Credit cards are everywhere. They can be used to pay bills and make purchases, earn rewards on spending, and even manage your money. Everyone should get a credit card — if not more than one for a variety of purposes.
But what exactly is a credit card? How does it work? And how do you choose the right one?
Here’s everything you need to know about getting and using credit cards so you can make smart financial decisions.
What is a credit card?
A credit card is a financial instrument that allows you to spend money you don’t actually have. You pay interest on this borrowed money, but you can use it in many places that would otherwise be off-limits for cash transactions.
A credit card is a way to borrow money from your bank or another financial institution. It’s not like a debit card, which withdraws from an account. Instead, the balance is added to your account (called “charging”) and then paid off over time—usually within 30 days or less—in full or for part by making a payment on the balance owed (called “paying in full”).
When used responsibly and sparingly, credit cards can be great tools. You can;
- Earn rewards points toward purchases at certain stores
- Make payments toward loans easier because they’re automatically deducted each month
- Use them abroad without having currency exchange fees apply
- Get cash advances at ATMs when necessary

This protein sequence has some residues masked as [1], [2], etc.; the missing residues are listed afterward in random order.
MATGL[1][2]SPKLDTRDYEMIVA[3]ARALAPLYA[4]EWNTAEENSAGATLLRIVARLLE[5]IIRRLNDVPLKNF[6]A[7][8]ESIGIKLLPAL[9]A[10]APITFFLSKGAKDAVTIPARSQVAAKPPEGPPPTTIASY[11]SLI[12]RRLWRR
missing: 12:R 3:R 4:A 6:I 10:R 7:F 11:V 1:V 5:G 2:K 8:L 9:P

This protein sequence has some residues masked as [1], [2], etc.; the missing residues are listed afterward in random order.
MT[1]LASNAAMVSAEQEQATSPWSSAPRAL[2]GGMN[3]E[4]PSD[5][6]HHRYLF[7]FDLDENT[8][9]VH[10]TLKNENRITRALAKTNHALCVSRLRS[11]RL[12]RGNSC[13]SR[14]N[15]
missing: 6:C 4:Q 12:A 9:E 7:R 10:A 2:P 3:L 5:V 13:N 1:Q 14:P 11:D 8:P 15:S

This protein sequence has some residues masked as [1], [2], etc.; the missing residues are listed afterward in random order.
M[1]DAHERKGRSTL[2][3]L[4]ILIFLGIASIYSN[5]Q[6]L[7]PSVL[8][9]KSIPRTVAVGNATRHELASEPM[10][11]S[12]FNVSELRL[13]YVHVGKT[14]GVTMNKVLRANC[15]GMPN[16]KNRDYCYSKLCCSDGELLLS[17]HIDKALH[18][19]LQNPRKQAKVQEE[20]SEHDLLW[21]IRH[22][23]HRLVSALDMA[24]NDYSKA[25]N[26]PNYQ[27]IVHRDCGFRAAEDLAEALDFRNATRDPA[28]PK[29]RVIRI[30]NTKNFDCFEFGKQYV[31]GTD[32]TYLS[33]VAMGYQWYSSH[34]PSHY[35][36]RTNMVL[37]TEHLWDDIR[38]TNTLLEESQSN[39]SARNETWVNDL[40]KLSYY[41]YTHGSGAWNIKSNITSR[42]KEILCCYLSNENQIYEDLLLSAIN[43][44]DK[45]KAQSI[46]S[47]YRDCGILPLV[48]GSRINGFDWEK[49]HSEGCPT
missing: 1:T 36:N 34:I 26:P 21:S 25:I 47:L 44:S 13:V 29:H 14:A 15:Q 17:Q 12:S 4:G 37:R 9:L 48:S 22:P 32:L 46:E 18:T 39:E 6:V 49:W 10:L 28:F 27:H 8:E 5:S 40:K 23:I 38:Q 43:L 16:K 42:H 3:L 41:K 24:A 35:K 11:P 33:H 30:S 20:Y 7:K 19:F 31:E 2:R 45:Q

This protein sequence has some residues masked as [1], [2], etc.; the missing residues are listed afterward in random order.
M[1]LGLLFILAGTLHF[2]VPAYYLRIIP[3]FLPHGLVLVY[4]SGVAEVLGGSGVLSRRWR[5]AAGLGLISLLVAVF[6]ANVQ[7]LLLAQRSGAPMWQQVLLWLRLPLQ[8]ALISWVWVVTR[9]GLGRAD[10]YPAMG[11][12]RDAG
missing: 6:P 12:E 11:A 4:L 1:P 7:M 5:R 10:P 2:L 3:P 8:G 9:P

- And build up reward points with airlines/hotels/retailers that could translate into free flights or merchandise later on down the road if redeemed before expiration dates expire!
Why you should get one
Getting a credit card is a great way to establish your credit history. Whether you’re applying for your first car loan, apartment rental or mortgage, having a solid credit history makes it easier for you to get approved for new loans and other financial products. Credit cards are also useful because they can help increase the size of your debt limit over time; this will help build up your credit score even further.
Credit card companies may use information from your monthly bill payments and other sources like public court records and past addresses (if you’ve recently moved) when considering whether or not to approve an application. While some people might be concerned about sharing such personal information with financial institutions, there are laws that protect consumers against discrimination based on race or gender identity in this process.
How do Credit Cards work?
Credit cards are a form of revolving credit, which means that you can use them to make purchases and pay down your debt over time. They’re also a way to pay for goods and services on credit without having to come up with the cash upfront—you purchase something with your card, then pay back the money over several months.